The general shape of the challenges facing Greece are pretty well-known, but it’s worth boring deeper into the issue with Rebecca Wilder, which highlights the extent to which the whole plan for the Eurozone looks like wishful thinking:
Look at the government’s period budget constraint (left), where the lower-case letters “d” and “p” stand for the debt and primary deficit as a share of GDP, respectively. r is the nominal interest rate, and (1+g) is the rate of NOMINAL GDP growth (including price appreciation). (Email me if you want the algebra.)
When Greece starts dropping p (the primary deficit), the fundamentals of the economy (i.e., nominal gdp growth (1+g)) must be robust enough to prevent a surging debt burden. And here’s the cycle: to drop the primary deficit, it does so by reducing G and raising T, which drags Y (as of Y = C + I + G + Ex – Im) and growth of Y, (1+g), since export growth is unlikely to be there to offset the decline in private spending; these effects then flow back to the primary deficit to raise p.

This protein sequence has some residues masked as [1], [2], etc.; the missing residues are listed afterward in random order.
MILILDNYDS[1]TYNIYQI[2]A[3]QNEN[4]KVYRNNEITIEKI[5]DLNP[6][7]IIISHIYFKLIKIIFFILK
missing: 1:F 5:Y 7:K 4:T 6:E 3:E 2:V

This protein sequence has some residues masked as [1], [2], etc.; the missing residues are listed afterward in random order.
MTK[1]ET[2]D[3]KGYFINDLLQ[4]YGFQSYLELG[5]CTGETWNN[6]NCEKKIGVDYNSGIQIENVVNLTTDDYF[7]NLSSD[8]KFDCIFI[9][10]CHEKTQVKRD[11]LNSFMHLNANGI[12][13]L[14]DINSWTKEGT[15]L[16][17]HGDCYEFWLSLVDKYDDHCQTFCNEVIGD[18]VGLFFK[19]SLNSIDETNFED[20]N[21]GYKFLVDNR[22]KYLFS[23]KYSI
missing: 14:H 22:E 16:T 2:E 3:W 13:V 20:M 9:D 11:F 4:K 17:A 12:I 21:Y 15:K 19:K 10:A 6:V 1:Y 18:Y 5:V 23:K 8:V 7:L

And likewise, only under the circumstances of heroic export growth can the government reduce its fiscal deficit to 3% WITHOUT the private sector levering up their balance sheets and contributing to a larger default risk (of the depressionary type). I’m confused.
All of which I take to indicate that the European Central Bank desperately needs to take action to raise the Eurozone’s nominal GDP growth level. The ECB’s policy stance has been much less expansionary than the Fed’s, even though the need for monetary action is probably greater over there.